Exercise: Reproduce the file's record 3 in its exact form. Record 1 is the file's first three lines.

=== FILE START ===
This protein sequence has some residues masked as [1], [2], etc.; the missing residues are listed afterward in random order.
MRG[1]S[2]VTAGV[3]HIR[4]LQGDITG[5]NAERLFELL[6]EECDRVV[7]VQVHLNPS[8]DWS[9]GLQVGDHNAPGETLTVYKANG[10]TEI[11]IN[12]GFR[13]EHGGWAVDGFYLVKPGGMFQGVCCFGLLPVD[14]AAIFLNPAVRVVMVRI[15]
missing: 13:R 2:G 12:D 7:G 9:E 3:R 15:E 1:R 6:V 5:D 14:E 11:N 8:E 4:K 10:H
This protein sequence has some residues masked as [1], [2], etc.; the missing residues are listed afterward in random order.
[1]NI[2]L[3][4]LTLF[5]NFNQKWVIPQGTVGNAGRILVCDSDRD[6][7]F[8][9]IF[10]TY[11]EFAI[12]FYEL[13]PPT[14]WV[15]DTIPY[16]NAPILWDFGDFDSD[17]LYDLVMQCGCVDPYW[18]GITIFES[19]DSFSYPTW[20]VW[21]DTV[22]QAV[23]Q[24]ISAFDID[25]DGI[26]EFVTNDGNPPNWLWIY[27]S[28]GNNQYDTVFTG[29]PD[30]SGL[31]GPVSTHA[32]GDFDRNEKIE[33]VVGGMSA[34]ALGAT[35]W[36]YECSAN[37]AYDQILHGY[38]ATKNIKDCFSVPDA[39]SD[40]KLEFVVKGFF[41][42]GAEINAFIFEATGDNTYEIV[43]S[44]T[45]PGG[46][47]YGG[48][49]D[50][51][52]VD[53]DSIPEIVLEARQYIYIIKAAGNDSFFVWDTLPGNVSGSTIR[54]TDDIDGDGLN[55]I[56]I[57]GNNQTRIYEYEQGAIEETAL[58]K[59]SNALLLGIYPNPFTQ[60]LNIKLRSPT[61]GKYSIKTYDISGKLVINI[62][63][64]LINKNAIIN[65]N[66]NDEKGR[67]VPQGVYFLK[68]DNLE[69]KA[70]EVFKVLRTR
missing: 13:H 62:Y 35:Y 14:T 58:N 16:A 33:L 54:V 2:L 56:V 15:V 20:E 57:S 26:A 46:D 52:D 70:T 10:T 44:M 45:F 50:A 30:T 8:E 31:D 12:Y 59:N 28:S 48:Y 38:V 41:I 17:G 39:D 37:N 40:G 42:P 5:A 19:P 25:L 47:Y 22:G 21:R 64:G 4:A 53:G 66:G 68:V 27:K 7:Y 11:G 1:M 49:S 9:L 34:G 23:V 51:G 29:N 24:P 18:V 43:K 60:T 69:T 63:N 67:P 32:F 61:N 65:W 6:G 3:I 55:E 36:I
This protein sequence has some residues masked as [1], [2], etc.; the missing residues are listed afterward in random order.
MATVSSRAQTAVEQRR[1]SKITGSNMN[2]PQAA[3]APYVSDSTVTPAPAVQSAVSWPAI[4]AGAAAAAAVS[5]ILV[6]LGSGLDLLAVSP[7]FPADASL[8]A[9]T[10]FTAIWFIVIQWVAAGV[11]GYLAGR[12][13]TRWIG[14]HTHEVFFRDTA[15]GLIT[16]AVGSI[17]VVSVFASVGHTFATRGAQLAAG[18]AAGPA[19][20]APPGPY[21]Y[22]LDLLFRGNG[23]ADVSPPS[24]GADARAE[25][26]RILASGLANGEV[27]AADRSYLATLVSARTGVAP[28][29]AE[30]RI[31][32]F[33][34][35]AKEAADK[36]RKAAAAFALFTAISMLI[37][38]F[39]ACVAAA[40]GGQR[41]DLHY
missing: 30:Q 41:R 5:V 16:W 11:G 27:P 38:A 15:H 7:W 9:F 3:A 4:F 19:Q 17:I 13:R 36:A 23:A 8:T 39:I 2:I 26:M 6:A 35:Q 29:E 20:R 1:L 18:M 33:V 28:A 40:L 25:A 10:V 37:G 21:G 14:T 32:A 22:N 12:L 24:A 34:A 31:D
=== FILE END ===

This protein sequence has some residues masked as [1], [2], etc.; the missing residues are listed afterward in random order.
MATVSSRAQTAVEQRR[1]SKITGSNMN[2]PQAA[3]APYVSDSTVTPAPAVQSAVSWPAI[4]AGAAAAAAVS[5]ILV[6]LGSGLDLLAVSP[7]FPADASL[8]A[9]T[10]FTAIWFIVIQWVAAGV[11]GYLAGR[12][13]TRWIG[14]HTHEVFFRDTA[15]GLIT[16]AVGSI[17]VVSVFASVGHTFATRGAQLAAG[18]AAGPA[19][20]APPGPY[21]Y[22]LDLLFRGNG[23]ADVSPPS[24]GADARAE[25][26]RILASGLANGEV[27]AADRSYLATLVSARTGVAP[28][29]AE[30]RI[31][32]F[33][34][35]AKEAADK[36]RKAAAAFALFTAISMLI[37][38]F[39]ACVAAA[40]GGQR[41]DLHY
missing: 30:Q 41:R 5:V 16:W 11:G 27:P 38:A 15:H 7:W 9:F 3:A 4:F 19:Q 17:I 13:R 36:A 23:A 8:T 39:I 2:I 26:M 6:A 35:Q 29:E 20:R 1:L 18:M 33:V 28:A 40:L 25:A 10:V 37:G 21:G 14:T 32:A 22:N 12:L 24:A 34:A 31:D